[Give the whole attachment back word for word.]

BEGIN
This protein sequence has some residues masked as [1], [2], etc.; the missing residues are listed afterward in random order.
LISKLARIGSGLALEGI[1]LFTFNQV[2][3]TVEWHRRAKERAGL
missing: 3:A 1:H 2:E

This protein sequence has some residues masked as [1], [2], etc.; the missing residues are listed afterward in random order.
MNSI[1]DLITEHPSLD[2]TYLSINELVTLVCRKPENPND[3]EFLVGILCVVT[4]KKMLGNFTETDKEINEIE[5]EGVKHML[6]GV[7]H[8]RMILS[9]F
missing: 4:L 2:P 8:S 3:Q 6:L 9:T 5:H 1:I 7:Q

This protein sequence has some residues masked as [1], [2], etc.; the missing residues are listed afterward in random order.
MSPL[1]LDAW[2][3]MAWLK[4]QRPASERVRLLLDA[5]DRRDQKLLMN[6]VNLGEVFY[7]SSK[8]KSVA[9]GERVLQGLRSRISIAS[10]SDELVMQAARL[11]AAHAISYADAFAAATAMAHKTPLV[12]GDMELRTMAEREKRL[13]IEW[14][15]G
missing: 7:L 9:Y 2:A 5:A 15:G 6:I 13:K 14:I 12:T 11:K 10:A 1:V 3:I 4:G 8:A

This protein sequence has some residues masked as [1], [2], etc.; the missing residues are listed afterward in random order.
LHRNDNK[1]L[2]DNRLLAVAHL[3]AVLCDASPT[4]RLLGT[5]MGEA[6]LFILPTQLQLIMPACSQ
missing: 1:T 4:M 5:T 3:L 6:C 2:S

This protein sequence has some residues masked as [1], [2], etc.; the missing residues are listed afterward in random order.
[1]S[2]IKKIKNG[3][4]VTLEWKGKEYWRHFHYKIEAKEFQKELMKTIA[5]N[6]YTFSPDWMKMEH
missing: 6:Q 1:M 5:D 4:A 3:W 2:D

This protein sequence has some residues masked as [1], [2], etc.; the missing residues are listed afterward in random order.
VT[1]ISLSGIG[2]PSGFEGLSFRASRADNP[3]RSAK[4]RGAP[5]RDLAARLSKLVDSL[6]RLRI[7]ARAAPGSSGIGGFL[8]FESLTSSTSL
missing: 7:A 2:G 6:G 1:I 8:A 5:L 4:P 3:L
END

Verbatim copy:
This protein sequence has some residues masked as [1], [2], etc.; the missing residues are listed afterward in random order.
LISKLARIGSGLALEGI[1]LFTFNQV[2][3]TVEWHRRAKERAGL
missing: 3:A 1:H 2:E

This protein sequence has some residues masked as [1], [2], etc.; the missing residues are listed afterward in random order.
MNSI[1]DLITEHPSLD[2]TYLSINELVTLVCRKPENPND[3]EFLVGILCVVT[4]KKMLGNFTETDKEINEIE[5]EGVKHML[6]GV[7]H[8]RMILS[9]F
missing: 4:L 2:P 8:S 3:Q 6:L 9:T 5:H 1:I 7:Q

This protein sequence has some residues masked as [1], [2], etc.; the missing residues are listed afterward in random order.
MSPL[1]LDAW[2][3]MAWLK[4]QRPASERVRLLLDA[5]DRRDQKLLMN[6]VNLGEVFY[7]SSK[8]KSVA[9]GERVLQGLRSRISIAS[10]SDELVMQAARL[11]AAHAISYADAFAAATAMAHKTPLV[12]GDMELRTMAEREKRL[13]IEW[14][15]G
missing: 7:L 9:Y 2:A 5:A 15:G 6:I 13:K 14:I 12:T 11:K 10:A 1:V 3:I 4:G 8:A

This protein sequence has some residues masked as [1], [2], etc.; the missing residues are listed afterward in random order.
LHRNDNK[1]L[2]DNRLLAVAHL[3]AVLCDASPT[4]RLLGT[5]MGEA[6]LFILPTQLQLIMPACSQ
missing: 1:T 4:M 5:T 3:L 6:C 2:S

This protein sequence has some residues masked as [1], [2], etc.; the missing residues are listed afterward in random order.
[1]S[2]IKKIKNG[3][4]VTLEWKGKEYWRHFHYKIEAKEFQKELMKTIA[5]N[6]YTFSPDWMKMEH
missing: 6:Q 1:M 5:D 4:A 3:W 2:D

This protein sequence has some residues masked as [1], [2], etc.; the missing residues are listed afterward in random order.
VT[1]ISLSGIG[2]PSGFEGLSFRASRADNP[3]RSAK[4]RGAP[5]RDLAARLSKLVDSL[6]RLRI[7]ARAAPGSSGIGGFL[8]FESLTSSTSL
missing: 7:A 2:G 6:G 1:I 8:A 5:L 4:P 3:L